Coming Soon Trailers: Fantastic Beasts.

Coming Soon Trailers: Fantastic Beasts.

JK Rowling is back in theaters with another wizarding tale, Fantastic Beasts, and we have seven new VOD titles to tide you over till turkey day.

Coming Soon Trailers: Fantastic Beasts.Next week there are no wide releases scheduled due to the holiday, so Hollywood is getting its licks in this week.  We have three new wide release features, including a film set in the Harry Potter universe, a coming of age drama, and boxing biopic.  I feel like more people have seen a boxing biopic than have ever watched an actual boxing match.  Go figure.

On the rental and streaming market, we get seven new features spread throughout the week.  We have a police drama, and sci-fi horror, another coming of age story and a pair of documentaries.

Wide Release

Fantastic Beasts and Where to Find Them.

Newt Scamander is a former pupil of Hogwarts who has made his way across the pond in order to search out New York’s secretive wizarding society during the roaring 20’s.  His menagerie of magical critters escapes, drawing the ire of his peers.  A dark force also is at work, hoping to reveal the presence of magic to the populace.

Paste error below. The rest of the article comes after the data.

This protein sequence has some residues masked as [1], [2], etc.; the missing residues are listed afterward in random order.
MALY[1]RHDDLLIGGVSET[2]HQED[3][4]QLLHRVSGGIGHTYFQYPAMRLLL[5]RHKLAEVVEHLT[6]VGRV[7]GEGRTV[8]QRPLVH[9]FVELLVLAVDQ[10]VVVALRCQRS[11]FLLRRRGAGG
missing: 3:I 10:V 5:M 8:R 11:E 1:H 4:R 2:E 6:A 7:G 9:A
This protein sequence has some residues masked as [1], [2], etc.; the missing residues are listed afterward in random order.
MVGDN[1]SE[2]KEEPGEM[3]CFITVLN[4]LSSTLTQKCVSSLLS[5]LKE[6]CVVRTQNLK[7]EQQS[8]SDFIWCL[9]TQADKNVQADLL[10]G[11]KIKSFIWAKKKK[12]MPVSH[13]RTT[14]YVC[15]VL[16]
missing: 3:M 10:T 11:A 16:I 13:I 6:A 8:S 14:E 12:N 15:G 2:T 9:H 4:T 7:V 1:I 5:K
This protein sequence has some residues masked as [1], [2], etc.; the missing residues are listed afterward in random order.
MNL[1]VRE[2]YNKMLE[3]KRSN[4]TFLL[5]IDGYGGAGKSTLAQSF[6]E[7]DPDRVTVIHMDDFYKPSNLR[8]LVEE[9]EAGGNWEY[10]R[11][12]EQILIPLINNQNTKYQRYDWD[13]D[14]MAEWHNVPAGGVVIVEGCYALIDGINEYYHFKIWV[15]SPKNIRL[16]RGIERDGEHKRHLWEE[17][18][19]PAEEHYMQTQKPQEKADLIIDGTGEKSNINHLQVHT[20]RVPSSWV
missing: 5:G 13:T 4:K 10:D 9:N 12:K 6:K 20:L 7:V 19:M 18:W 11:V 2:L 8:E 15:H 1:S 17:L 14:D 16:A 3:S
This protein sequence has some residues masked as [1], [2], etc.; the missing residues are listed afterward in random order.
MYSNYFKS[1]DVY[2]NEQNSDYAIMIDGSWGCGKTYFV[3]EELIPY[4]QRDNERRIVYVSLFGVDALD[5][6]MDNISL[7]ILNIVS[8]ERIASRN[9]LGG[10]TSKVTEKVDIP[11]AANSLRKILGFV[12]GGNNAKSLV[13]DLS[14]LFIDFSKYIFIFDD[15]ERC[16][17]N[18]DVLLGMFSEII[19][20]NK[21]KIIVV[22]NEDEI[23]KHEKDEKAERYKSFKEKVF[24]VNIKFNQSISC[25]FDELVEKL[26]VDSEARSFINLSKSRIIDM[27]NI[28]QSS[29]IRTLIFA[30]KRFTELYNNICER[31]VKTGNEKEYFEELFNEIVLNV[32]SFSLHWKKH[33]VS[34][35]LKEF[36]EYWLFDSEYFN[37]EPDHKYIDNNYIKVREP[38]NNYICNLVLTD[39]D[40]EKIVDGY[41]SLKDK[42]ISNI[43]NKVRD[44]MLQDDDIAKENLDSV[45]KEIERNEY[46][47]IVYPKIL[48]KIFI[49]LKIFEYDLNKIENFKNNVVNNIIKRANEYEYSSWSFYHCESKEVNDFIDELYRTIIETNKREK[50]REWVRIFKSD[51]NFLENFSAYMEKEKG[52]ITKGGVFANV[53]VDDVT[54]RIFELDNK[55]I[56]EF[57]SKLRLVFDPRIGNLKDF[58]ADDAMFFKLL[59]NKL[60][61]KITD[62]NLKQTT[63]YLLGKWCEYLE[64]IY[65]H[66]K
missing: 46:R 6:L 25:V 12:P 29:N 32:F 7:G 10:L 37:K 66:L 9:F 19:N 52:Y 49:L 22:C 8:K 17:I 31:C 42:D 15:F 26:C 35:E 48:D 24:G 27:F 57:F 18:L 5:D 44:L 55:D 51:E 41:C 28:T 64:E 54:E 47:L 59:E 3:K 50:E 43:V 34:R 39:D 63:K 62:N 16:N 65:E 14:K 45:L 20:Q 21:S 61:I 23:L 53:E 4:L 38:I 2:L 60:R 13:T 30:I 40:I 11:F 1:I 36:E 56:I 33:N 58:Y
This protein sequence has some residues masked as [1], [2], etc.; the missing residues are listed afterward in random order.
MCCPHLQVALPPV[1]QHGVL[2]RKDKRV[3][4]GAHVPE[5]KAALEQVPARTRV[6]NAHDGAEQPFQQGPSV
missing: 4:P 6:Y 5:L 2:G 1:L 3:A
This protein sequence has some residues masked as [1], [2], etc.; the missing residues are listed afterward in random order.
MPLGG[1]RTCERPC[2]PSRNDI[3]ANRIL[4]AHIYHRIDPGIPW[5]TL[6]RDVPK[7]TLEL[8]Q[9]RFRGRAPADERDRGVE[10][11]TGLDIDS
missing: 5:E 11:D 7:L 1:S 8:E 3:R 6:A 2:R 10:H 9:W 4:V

See It?:  Maybe.

This movie has me split.  Every time I see a trailer, I want to go watch it.  Every time I just think about the story and my general antipathy for the Harry Potter series, I want to skip it.  This is a coin toss, and really depends on if you like the source material.

Bleed for This

After a freak automobile accident, a promising young fighter must train like never before in order to beat the odds and get back in the ring.

See It?:  Rent it.

I have to admit, the trailer is better than I would have thought.  Miles Teller, whose reach seems to perpetually exceed his grasp, looks really good here.  It is being said that the film can feel generic in many places…but a good boxing movie generally makes it own breaks.

The Edge of Seventeen

An awkward young girl makes a new friend who helps to guide her through the troubles of adolescence.

See It?:  Yes.

This is the last of the three new releases I thought I would enjoy, but the R-rated tone and snappy dialogue pulled me in.  It’s not a new story, but it does manage to take a standard teen story and go hard into the adult humor, while avoiding the trashy cheap laughs.

Video on Demand


A young girl with a gift for math sets up a pyramid scheme to fund her schools fundraiser.  She draws the ire of the cool kids and her more parochial teachers, but finds a way to win them over.

See It?:  Yes.

Another surprise.  I thought this was going to be fairly mealy-mouthed, but it seems pretty smart and focused.  I’m interested.

The Similars

In a bus stop in Mexico, a freak storm strands eight travelers.  The rain ends up being the last of their concerns when a virus-like infection starts leaping from victim to victim.

See It?:  Skip it.

I want to like it, but the visuals are distracting instead of innovating, and their isn’t much of a hook presented in the trailers.  I have a feeling that this film is aimed at an audience I just am not familiar with.